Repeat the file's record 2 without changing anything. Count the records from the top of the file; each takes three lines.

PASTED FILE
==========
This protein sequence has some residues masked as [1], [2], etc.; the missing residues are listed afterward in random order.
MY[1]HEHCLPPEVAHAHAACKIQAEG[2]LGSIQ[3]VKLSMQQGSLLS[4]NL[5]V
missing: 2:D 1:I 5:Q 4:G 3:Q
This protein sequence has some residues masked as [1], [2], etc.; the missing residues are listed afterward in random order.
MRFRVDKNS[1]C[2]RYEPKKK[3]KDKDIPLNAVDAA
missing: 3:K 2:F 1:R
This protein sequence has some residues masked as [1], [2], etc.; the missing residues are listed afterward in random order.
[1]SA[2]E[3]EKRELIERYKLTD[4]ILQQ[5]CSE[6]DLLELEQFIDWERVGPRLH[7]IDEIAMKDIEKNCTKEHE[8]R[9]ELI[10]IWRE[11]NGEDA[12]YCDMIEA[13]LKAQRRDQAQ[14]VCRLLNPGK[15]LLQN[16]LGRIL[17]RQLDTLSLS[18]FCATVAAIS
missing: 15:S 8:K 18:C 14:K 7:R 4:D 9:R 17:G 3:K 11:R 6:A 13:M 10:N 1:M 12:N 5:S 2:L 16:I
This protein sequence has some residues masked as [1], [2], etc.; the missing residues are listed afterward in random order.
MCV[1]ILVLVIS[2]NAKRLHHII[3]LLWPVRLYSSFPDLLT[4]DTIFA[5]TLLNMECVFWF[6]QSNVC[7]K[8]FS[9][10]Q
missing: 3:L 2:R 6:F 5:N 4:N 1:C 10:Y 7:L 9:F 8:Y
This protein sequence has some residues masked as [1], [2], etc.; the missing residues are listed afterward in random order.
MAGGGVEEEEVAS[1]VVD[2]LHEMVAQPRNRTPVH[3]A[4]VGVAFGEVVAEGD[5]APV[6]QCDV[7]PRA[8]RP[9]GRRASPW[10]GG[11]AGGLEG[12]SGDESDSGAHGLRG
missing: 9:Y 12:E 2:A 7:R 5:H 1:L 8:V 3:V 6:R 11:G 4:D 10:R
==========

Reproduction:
This protein sequence has some residues masked as [1], [2], etc.; the missing residues are listed afterward in random order.
MRFRVDKNS[1]C[2]RYEPKKK[3]KDKDIPLNAVDAA
missing: 3:K 2:F 1:R